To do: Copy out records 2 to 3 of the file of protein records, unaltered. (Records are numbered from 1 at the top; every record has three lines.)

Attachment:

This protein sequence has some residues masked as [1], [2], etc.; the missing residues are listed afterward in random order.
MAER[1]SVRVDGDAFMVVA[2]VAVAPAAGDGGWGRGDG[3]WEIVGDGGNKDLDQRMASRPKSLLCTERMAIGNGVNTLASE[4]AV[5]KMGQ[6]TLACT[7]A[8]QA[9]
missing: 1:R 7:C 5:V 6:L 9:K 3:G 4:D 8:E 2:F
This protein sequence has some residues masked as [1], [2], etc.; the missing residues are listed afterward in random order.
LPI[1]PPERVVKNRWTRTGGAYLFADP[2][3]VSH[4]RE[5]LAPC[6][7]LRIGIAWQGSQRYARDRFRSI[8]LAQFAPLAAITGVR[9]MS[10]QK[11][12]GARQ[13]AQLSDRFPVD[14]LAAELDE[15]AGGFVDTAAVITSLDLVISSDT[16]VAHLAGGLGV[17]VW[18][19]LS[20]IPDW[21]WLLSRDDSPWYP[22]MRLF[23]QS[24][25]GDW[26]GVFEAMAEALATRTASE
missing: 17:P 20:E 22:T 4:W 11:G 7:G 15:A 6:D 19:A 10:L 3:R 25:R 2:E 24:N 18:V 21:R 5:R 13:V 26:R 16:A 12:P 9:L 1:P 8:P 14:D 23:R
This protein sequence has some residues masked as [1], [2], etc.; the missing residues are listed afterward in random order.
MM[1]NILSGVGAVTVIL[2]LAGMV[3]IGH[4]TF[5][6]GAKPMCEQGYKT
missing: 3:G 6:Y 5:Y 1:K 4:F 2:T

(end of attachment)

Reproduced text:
This protein sequence has some residues masked as [1], [2], etc.; the missing residues are listed afterward in random order.
LPI[1]PPERVVKNRWTRTGGAYLFADP[2][3]VSH[4]RE[5]LAPC[6][7]LRIGIAWQGSQRYARDRFRSI[8]LAQFAPLAAITGVR[9]MS[10]QK[11][12]GARQ[13]AQLSDRFPVD[14]LAAELDE[15]AGGFVDTAAVITSLDLVISSDT[16]VAHLAGGLGV[17]VW[18][19]LS[20]IPDW[21]WLLSRDDSPWYP[22]MRLF[23]QS[24][25]GDW[26]GVFEAMAEALATRTASE
missing: 17:P 20:E 22:T 4:W 11:G 7:G 15:A 6:D 19:A 10:L 3:R 25:R 2:E 24:N 18:V 21:R 5:R 13:V 26:R 16:A 12:P 9:L 1:P 8:P 14:D 23:R
This protein sequence has some residues masked as [1], [2], etc.; the missing residues are listed afterward in random order.
MM[1]NILSGVGAVTVIL[2]LAGMV[3]IGH[4]TF[5][6]GAKPMCEQGYKT
missing: 3:G 6:Y 5:Y 1:K 4:F 2:T